Every day we buy fruits and vegetables, and if we really look at the label, we worry about where they come from. But how many of us have ever wondered what the numbers on the fruits and vegetables in the supermarket mean? It is, in fact, the detail known only to the employees.
Pay attention to food labels in supermarkets
You know those stickers we find on the fruits and vegetables we buy every day at the supermarket?
How many of you have ever stopped to understand what is behind the barcode and numbers?
See also: What was found out about melons from Cora, Lidl or Kaufland. Be very careful when you buy them
The code we most often find printed on the labels of the fruit and vegetables we buy at the supermarket is called the PLU code, the acronym for Price Look Up (price search).
These numbers can give us information about how the product was grown.
What do the numbers on the fruits and vegetables in the supermarket mean
If you see 4 digits, this means that the products are grown conventionally, that is, possibly with the addition of chemical additives and pesticides.
In this case, the code only indicates the type of product we are buying. We know that, for example, the code 4011 indicates a banana.
If you see 5 digits, the first of which is 9, in this case the products are organically grown. In this case, the number 9 tells us that we are purchasing an organic product, for the first digit, and the following 4 indicate the type of product. Again, an organic banana will have the code 94011.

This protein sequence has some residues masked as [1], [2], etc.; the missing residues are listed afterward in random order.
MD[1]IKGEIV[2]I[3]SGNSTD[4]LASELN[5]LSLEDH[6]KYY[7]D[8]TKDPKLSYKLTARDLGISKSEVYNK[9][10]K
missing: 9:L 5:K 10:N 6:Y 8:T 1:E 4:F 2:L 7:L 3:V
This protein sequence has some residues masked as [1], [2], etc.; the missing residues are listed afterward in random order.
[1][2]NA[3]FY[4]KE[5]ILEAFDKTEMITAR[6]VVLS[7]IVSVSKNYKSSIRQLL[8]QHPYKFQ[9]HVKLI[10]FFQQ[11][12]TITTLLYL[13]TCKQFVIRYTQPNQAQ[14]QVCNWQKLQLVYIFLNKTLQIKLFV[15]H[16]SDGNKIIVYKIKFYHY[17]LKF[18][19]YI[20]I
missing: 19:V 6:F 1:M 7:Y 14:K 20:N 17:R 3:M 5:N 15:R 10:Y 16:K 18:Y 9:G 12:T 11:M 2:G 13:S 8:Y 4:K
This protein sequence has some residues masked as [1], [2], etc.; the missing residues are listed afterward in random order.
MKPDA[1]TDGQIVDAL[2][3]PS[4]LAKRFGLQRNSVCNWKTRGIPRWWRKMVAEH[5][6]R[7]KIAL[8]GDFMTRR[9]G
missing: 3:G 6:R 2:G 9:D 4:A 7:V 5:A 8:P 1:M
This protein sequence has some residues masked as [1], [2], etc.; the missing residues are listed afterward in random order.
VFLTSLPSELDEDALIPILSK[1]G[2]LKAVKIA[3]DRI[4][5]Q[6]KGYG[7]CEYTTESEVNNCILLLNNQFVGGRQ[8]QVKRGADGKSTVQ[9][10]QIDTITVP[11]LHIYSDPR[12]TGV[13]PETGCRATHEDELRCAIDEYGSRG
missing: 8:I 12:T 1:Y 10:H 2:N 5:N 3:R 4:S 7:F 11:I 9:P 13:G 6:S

See also: The truth about always fresh bananas in supermarkets. What do traders do with them so they don’t spoil
If you see 5 digits, the first of which is 8, it means that the product is genetically modified, so to recognize a GMO (organism modificat genetic), we just have to look at the PLU code. Such a code 84011 will tell us that it is a genetically modified banana.
Do the numbers on the fruit and vegetables in the supermarket help us?
As we reported at the beginning, in many stores or food districts, among the first things that the buyer encounters after entering the store is the display of fresh fruit and vegetable products.
It is often the first stop during shopping. Products can be displayed on counters or positioned in the center of a large area, and on shelves along a wall.
For the purpose, vegetables and fruits should immediately signal the freshness and quality of the food in the store.
See also: Thirst quenching fruits and vegetables. They keep you safe in the summer when the temperatures rise
In addition, careful play with the colors of vegetables and fruits can make their display more aesthetically pleasing to the eye.
Whatever technique is used to present fresh produce, the goal is to make it invite the shopper to approach and begin selecting items from the display case.
Supermarkets have built platform blocks of green crates where produce is brought in from farmers and the bins contain the vegetables or fruit on sale, ready for shoppers to pick and put into baskets.
And the numbers we were talking about before help us find out if these products are fresh, how they were grown and whether or not they are genetically modified.
The answer to this question is yes, these numbers help us find out as much relevant information as possible about what we buy.